None of the new Apple machines introduced today are good enough for video editing. They only go up to 16 GB of RAM. Premiere does just about ok in that amount, but if you add AE, it needs more RAM (they suggest 24-32 GB). Resolve runs better at 32 GB of RAM, and they suggest 64 GB if also using Fusion.

The biggest, and least mentioned problem is that this quoted amount of RAM is a UNIFIED ram, not just RAM for apps. What this means is that the graphics card, and other parts of the machine (e.g. neural engine chips), share that RAM. Mac/iOS might not need more than 8 GB of RAM to run itself and simple apps, but video editing apps require a lot more. Resolve throws 'out of VRAM' errors if you try to add effects on a 4k video, on anything less than a 6-8 GB VRAM gfx card, for example. And people should not have illusions that their eventual native ports of these apps would auto-magically require less V/RAM.

So, yeah. This is a major disappointment for editors. I held high hopes, because the Apple gfx chipsets are the only ones in the market that can hardware-decode 4:2:2 in 10bit h.265 (as found on the new Canons and A7S III), but the amount of RAM they offer is just not suitable for video editing. They needed to offer the option of 64 GB of unified memory for this to be workable.

EDIT: Was just discussing that with my husband, who's a software engineer, and he had the same gripe. You need 32 GB of RAM to run Xcode properly. So with the unified memory model, he'd also need 64 GB to get the same ability as before. Sure, Apple might release some Mac Pro or some expensive iMac with much RAM, but having the MacBook Pro at least not even reach as much RAM, is just weak planning from Apple.

November 10, 2020 at 1:47PM, Edited November 10, 2:03PM

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Eugenia Loli
Filmmaker, illustrator, collage artist
742

As a filmmaker who still regularly uses his Macbook Pro 2013 when on the go, I find it hard to believe you're a serious editor. Most of the problems you have above can be solved with a better workflow. There's nothing wrong with using proxies. If you can't tell stories with just 16GB of RAM then 64GB will not help you. That said, this is obviously a very low-risk rollout by Apple by updating first it's low-end machines. It makes sense and I fully expect them to roll out much more interesting machines next year.

November 11, 2020 at 11:01AM, Edited November 11, 11:04AM

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Noah Leon
Filmmaker @ Moosefuel Media
477

It would be a tragedy to create proxies when the machine can actually playback these files without a hiccup speed-wise, and only have to use proxies just to save 2-4 GBs of RAM. Besides, proxies won't save you when you do the final export. You will still need the full required VRAM to export. And Resolve is quite slow on 16 GB of RAM. Blackmagic themselves suggest 32gb of ram for resolve, or 64 for fusion if also using that. I've tried both configurations, and the 32GB laptop is by far the faster of the two. 16 GB laptop lags.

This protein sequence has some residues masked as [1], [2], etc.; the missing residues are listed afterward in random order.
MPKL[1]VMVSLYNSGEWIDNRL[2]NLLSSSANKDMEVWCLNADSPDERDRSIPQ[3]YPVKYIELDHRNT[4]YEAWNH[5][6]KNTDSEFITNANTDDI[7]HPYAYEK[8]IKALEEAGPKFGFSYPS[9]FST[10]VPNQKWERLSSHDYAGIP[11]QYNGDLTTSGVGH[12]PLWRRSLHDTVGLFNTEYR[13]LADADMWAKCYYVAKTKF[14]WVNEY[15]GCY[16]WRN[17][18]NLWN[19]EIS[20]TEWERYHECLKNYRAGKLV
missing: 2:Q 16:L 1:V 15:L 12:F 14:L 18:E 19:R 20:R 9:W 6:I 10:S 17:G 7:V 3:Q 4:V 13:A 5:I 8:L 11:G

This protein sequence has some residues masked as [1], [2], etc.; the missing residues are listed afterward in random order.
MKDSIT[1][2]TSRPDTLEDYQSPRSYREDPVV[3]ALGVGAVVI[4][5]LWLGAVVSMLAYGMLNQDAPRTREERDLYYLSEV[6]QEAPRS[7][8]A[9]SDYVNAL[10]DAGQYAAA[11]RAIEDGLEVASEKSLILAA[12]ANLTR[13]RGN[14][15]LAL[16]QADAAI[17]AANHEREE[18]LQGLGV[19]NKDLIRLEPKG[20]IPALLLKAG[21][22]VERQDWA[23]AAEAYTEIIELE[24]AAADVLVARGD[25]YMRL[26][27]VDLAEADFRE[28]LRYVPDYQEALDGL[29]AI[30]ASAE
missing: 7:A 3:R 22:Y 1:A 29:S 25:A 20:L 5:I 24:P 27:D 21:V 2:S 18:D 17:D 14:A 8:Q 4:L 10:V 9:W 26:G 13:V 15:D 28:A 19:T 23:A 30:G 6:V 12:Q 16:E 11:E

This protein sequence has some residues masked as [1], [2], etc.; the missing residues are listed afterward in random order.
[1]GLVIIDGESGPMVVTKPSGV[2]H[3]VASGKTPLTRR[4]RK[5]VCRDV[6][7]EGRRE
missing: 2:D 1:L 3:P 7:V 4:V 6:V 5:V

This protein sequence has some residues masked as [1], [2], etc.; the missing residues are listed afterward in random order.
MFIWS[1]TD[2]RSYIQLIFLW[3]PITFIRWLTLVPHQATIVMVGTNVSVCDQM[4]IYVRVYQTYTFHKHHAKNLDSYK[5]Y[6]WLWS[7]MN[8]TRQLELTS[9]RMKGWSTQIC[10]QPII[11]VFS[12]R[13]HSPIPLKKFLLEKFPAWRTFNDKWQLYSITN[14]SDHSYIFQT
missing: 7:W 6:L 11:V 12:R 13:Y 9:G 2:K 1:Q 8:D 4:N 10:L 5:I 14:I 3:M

November 11, 2020 at 11:52AM

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Eugenia Loli
Filmmaker, illustrator, collage artist
742

To add onto letdowns, the 2018 Mac Mini had 4(!!!!!) Thunderbolt 3 ports and you were able to go up to 64gb of ram! This new version only has 2 Thunderbolt 3 ports, maxes out at 16gb ram and you can't even get a 10gig ethernet port added on. WTF APPLE

November 10, 2020 at 2:47PM, Edited November 10, 2:47PM

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Taylor Morgan
Contract Filmmaker
148

Oh and don't forget breaking in all the reconfigured software we depend on. I made sure to get a good MBP before they switch chips, don't need the headaches of bugs and emulation. No thanks.

November 10, 2020 at 7:50PM

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This article almost willfully ignores Apple's own positioning statements for this crop of machines. They highligh four market segments: home office, gaming, music production, and digital signage and art. Which of those covers video editing? NONE!

I'm sure that subsequent models will address, and when they do, Apple will shout that from the rooftops. But today, it's Digital Signage-level video ability. It's home office-level video capability. It's music production-level video capability. It's "Do you want to play a funny game?"-level video capability.

NFS: please be a bit more critical in your editorial viewpoint!

November 11, 2020 at 5:00AM

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Seem like nice machines, but of course as filmmakers we are hoping for something a little beefier, and of course they started with lower-end, less demanding machines because it is much lower risk. I fully expect some cool Mighty-Macs next year.

November 11, 2020 at 10:56AM

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Noah Leon
Filmmaker @ Moosefuel Media
477

Nice! now they are completely useless. After reading many resources they will not be able to take on the power of an eGPU because once again apple has blocked out GPU's altogether now. No NVIDIA, No AMD... and on top of that maxing the ram on these machines at 16gb. They had opened the gates for us with eGPU support to only put us back in bondage. It was a plan and its the same with history... they make you feel like you are free to only remind you that they are still in control of the market. On top of that who knows what software would be no longer compatible and those that will need to spend a year working out the kinks. I tilt my hat to the innovation but you can not close the door on a path already paved. It's pretty silly...

November 12, 2020 at 8:13AM

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Mustafa Johnson
Director/Videographer/Editor
134